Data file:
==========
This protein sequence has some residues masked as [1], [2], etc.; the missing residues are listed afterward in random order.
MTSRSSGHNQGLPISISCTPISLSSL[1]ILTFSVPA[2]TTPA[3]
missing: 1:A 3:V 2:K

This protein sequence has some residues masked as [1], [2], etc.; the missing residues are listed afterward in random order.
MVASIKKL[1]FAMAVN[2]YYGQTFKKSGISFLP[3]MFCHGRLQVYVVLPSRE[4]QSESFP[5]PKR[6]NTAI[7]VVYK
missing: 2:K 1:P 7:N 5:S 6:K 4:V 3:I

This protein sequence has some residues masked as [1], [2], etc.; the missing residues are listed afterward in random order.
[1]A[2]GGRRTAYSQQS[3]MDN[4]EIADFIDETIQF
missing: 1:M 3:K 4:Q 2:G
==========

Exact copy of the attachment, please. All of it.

This protein sequence has some residues masked as [1], [2], etc.; the missing residues are listed afterward in random order.
MTSRSSGHNQGLPISISCTPISLSSL[1]ILTFSVPA[2]TTPA[3]
missing: 1:A 3:V 2:K

This protein sequence has some residues masked as [1], [2], etc.; the missing residues are listed afterward in random order.
MVASIKKL[1]FAMAVN[2]YYGQTFKKSGISFLP[3]MFCHGRLQVYVVLPSRE[4]QSESFP[5]PKR[6]NTAI[7]VVYK
missing: 2:K 1:P 7:N 5:S 6:K 4:V 3:I

This protein sequence has some residues masked as [1], [2], etc.; the missing residues are listed afterward in random order.
[1]A[2]GGRRTAYSQQS[3]MDN[4]EIADFIDETIQF
missing: 1:M 3:K 4:Q 2:G